University of Delaware Scholar Seeks to Find Out Why Women Kill

In 2015, women were only 11 percent of homicide perpetrators in the United States, according to the Criminal Justice Information Services Division of the Federal Bureau of Investigation.

Kathleen Brewer-Smyth, an associate professor in the School of Nursing at the University of Delaware is conducting research on the factors that contribute to women perpetrating homicide and other violent crimes. One commonality she found is that many are survivors of abuse. The research suggests that hormones are unbalanced in sexually abused women in the same way as women who commit homicides and other crimes. These risk factors are associated with adverse health outcomes, including violent behaviors later in life.

“Sexual abuse can change the entire internal stress system,” Dr. Brewer-Smyth said. “This creates situations where they may be prone to overreact.” In addition, she said, damage to the brain’s prefrontal cortex from brain injuries suffered during abuse can lead to decision-making problems. Often, when combined with alcohol consumption, catastrophic results follow.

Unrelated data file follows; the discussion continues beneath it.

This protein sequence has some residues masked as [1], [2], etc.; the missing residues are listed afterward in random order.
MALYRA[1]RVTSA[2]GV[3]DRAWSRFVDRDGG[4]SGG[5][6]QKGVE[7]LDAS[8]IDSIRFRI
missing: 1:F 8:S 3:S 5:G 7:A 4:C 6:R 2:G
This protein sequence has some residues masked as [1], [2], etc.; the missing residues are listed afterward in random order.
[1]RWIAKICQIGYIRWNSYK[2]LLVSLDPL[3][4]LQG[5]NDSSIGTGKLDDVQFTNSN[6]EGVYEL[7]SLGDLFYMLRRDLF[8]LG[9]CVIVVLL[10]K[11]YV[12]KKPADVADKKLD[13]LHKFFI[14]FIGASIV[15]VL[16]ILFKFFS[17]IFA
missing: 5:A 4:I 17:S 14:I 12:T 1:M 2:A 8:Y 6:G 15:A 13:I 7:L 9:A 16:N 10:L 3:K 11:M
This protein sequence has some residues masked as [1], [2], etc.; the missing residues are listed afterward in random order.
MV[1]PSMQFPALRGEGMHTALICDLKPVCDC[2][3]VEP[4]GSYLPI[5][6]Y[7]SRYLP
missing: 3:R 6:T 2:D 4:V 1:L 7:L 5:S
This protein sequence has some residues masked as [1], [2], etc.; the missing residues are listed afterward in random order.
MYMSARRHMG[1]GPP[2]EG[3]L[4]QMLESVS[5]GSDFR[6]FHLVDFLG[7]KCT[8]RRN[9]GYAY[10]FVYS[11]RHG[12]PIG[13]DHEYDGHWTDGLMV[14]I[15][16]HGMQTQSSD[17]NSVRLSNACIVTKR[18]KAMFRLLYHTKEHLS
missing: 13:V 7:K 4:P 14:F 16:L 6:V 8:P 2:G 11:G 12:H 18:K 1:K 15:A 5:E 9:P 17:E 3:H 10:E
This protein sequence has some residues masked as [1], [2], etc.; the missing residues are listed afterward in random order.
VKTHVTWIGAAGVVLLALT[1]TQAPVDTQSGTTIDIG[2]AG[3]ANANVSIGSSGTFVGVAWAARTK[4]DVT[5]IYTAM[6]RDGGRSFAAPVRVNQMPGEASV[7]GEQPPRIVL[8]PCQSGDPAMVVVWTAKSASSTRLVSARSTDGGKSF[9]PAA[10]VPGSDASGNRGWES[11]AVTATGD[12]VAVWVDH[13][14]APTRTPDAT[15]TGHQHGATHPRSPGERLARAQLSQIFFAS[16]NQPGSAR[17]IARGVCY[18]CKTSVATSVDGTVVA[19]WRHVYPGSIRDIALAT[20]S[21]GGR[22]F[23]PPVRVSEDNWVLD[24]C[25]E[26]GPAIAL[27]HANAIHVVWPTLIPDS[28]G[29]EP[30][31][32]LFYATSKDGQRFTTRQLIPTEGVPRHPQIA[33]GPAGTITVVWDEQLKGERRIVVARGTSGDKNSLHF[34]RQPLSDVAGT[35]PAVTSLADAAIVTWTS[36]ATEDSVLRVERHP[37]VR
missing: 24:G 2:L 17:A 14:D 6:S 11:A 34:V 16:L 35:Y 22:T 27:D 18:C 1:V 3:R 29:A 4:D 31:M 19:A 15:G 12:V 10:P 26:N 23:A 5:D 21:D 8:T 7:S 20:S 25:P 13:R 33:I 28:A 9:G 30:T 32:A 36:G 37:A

“The human and financial cost of abuse is exorbitant,” Dr. Brewer-Smyth added. “It’s more important to do what we can to prevent homicide and other violent crimes by trying to prevent abuse and by working earlier with survivors after childhood abuse.”

Dr. Brewer-Smyth holds a master’s degree in neuroscience nursing and a Ph.D. in nursing from the University of Pennsylvania. She is the author of Adverse Childhood Experiences: The Neuroscience of Trauma, Resilience and Healing Throughout the Life Course (Springer, 2022).

Filed Under: Research/Study


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